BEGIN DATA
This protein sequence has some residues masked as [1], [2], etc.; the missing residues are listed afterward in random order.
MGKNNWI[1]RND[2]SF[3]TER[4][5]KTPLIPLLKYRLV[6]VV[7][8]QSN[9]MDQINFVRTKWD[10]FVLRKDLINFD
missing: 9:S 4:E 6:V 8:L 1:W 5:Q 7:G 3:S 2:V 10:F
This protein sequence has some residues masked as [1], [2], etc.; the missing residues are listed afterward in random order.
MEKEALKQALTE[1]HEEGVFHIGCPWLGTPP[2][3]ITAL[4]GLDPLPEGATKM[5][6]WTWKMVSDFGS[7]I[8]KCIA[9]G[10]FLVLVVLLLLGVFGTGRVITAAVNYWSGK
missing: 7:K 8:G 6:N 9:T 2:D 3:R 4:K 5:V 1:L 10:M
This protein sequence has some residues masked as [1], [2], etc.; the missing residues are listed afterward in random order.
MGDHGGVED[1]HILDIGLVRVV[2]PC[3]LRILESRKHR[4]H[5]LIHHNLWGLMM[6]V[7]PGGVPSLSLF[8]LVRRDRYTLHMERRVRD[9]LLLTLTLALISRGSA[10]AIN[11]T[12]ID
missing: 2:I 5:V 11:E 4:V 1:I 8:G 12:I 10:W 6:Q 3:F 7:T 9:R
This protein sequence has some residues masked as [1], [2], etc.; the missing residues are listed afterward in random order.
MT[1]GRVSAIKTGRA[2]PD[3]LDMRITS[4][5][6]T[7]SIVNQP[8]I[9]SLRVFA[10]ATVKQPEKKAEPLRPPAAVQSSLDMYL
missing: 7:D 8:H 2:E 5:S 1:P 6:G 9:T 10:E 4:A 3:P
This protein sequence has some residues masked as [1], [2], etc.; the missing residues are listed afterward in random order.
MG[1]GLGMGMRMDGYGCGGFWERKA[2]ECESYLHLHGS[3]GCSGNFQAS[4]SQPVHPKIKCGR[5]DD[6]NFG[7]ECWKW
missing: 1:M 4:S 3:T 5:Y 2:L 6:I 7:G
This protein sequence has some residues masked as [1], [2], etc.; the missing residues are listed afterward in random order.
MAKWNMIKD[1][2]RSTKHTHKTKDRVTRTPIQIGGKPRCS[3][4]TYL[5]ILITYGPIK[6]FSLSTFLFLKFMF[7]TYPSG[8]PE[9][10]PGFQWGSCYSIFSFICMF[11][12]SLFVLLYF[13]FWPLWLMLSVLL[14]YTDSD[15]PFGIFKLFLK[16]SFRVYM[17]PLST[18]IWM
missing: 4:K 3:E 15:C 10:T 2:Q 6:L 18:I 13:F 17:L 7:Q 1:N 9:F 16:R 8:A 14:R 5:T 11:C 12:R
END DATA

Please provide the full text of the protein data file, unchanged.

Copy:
This protein sequence has some residues masked as [1], [2], etc.; the missing residues are listed afterward in random order.
MGKNNWI[1]RND[2]SF[3]TER[4][5]KTPLIPLLKYRLV[6]VV[7][8]QSN[9]MDQINFVRTKWD[10]FVLRKDLINFD
missing: 9:S 4:E 6:V 8:L 1:W 5:Q 7:G 3:S 2:V 10:F
This protein sequence has some residues masked as [1], [2], etc.; the missing residues are listed afterward in random order.
MEKEALKQALTE[1]HEEGVFHIGCPWLGTPP[2][3]ITAL[4]GLDPLPEGATKM[5][6]WTWKMVSDFGS[7]I[8]KCIA[9]G[10]FLVLVVLLLLGVFGTGRVITAAVNYWSGK
missing: 7:K 8:G 6:N 9:T 2:D 3:R 4:K 5:V 1:L 10:M
This protein sequence has some residues masked as [1], [2], etc.; the missing residues are listed afterward in random order.
MGDHGGVED[1]HILDIGLVRVV[2]PC[3]LRILESRKHR[4]H[5]LIHHNLWGLMM[6]V[7]PGGVPSLSLF[8]LVRRDRYTLHMERRVRD[9]LLLTLTLALISRGSA[10]AIN[11]T[12]ID
missing: 2:I 5:V 11:E 4:V 1:I 8:G 12:I 10:W 6:Q 3:F 7:T 9:R
This protein sequence has some residues masked as [1], [2], etc.; the missing residues are listed afterward in random order.
MT[1]GRVSAIKTGRA[2]PD[3]LDMRITS[4][5][6]T[7]SIVNQP[8]I[9]SLRVFA[10]ATVKQPEKKAEPLRPPAAVQSSLDMYL
missing: 7:D 8:H 2:E 5:S 1:P 6:G 9:T 10:E 4:A 3:P
This protein sequence has some residues masked as [1], [2], etc.; the missing residues are listed afterward in random order.
MG[1]GLGMGMRMDGYGCGGFWERKA[2]ECESYLHLHGS[3]GCSGNFQAS[4]SQPVHPKIKCGR[5]DD[6]NFG[7]ECWKW
missing: 1:M 4:S 3:T 5:Y 2:L 6:I 7:G
This protein sequence has some residues masked as [1], [2], etc.; the missing residues are listed afterward in random order.
MAKWNMIKD[1][2]RSTKHTHKTKDRVTRTPIQIGGKPRCS[3][4]TYL[5]ILITYGPIK[6]FSLSTFLFLKFMF[7]TYPSG[8]PE[9][10]PGFQWGSCYSIFSFICMF[11][12]SLFVLLYF[13]FWPLWLMLSVLL[14]YTDSD[15]PFGIFKLFLK[16]SFRVYM[17]PLST[18]IWM
missing: 4:K 3:E 15:C 10:T 2:Q 6:L 18:I 13:F 17:L 7:Q 1:N 9:F 16:R 8:A 14:R 5:T 11:C 12:R